Friday, October 30, 2009

Pete Townshend On Purcell

Fascinating radio interview here with The Who's Pete Townshend in which he discusses the influence that 17th century composer Henry Purcell had on his musical career. Townshend discusses the evolution of his music beginning with the band's first album all the way to his present day work and how Purcell's compositions impacted Townshend's work. The interview took place on a show called "Baroque and Roll," a radio program on BBC Radio 4.

Here's what wrote about the interview:

Why should it seem surprising that Pete Townshend of rock group The Who should name the 17th-century British composer Henry Purcell as one of his greatest musical inspirations? Snobbery, perhaps. But just listen to the organ intro to "Won't Get Fooled Again" or "I Can See for Miles" and you can hear Purcell's harmonies transmuted into the pop sounds of the 20th century. And it's not simply the music that Townshend is responding to, but also the "tragedy of mortality" that Purcell evokes in such sublime works as "When I Am Laid in Earth" or "The Gordian Knot Unty'd." In this miniature autobiography, Townshend tells us not only the who, but also the how and the when of his musical development, and why he identifies strongly with a long-dead composer whose feelings about the things that really matter so clearly echo his own.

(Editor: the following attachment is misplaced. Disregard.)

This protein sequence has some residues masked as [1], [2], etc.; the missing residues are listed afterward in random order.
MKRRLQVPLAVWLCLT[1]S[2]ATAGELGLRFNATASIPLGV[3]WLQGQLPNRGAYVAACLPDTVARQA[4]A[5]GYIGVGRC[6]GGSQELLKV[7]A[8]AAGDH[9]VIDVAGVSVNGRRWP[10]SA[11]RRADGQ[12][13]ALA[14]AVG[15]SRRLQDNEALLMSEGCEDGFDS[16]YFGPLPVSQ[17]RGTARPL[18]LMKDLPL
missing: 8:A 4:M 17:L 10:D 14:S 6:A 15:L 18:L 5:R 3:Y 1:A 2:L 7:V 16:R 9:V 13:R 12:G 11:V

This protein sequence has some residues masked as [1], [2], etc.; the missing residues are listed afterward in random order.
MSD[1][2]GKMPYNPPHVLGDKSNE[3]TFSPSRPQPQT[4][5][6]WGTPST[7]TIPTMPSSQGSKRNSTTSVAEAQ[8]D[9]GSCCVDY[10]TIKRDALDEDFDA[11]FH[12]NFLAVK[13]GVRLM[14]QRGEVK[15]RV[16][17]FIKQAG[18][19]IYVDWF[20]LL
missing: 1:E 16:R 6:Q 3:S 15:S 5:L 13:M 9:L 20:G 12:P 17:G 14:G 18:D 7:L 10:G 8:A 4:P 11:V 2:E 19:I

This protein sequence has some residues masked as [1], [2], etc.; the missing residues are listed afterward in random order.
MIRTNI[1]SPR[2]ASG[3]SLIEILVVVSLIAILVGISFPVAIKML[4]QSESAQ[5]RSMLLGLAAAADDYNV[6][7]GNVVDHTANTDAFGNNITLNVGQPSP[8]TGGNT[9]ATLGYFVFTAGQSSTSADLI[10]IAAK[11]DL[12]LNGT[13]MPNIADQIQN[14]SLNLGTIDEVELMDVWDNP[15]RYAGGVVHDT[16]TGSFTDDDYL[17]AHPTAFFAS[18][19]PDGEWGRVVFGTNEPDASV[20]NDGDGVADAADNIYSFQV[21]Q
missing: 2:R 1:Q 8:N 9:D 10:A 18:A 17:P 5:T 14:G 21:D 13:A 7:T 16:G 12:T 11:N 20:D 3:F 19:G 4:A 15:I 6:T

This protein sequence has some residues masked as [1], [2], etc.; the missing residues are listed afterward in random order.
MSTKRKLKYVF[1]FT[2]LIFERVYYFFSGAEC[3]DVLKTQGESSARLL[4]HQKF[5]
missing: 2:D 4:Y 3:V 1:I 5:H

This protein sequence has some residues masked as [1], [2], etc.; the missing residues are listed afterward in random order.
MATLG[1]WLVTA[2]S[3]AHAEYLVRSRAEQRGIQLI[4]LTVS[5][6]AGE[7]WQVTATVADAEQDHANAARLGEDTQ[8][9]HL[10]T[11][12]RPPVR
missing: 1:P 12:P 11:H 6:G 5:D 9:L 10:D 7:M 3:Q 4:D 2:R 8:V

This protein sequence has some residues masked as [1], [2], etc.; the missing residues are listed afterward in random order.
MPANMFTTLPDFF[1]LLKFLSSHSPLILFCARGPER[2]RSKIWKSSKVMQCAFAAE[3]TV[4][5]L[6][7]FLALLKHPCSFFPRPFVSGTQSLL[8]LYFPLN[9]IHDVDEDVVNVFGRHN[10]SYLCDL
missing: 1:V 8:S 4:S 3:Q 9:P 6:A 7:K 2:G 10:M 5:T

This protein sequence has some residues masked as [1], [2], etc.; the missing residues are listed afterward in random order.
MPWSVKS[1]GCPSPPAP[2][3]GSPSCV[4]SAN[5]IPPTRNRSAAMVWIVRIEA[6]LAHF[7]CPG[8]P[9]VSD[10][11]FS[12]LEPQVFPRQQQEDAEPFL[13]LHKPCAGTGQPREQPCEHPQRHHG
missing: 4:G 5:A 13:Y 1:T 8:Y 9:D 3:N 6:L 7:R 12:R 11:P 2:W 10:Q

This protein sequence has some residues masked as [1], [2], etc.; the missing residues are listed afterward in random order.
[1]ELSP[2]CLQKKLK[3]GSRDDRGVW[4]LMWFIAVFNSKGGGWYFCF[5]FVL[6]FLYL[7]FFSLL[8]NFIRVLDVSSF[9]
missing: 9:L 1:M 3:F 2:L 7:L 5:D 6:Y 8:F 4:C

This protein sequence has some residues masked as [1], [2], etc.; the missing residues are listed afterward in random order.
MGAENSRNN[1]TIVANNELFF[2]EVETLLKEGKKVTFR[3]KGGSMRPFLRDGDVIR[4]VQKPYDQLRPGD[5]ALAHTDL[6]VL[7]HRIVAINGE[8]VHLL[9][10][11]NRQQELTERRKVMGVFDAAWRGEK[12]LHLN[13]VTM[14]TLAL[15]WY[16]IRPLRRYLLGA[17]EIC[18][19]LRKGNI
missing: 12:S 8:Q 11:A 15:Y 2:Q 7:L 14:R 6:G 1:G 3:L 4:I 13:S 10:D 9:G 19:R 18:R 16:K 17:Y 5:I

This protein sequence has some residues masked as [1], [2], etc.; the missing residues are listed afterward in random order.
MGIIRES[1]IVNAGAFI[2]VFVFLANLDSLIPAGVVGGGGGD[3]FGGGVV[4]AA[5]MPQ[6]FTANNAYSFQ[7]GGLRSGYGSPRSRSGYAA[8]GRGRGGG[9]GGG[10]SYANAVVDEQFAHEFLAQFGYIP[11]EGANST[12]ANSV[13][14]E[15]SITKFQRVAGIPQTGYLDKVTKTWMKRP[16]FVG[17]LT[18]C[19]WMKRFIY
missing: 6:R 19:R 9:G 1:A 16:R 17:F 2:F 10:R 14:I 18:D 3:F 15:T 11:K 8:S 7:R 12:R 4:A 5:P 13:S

Radio Times reviewer - Laurence Joyce

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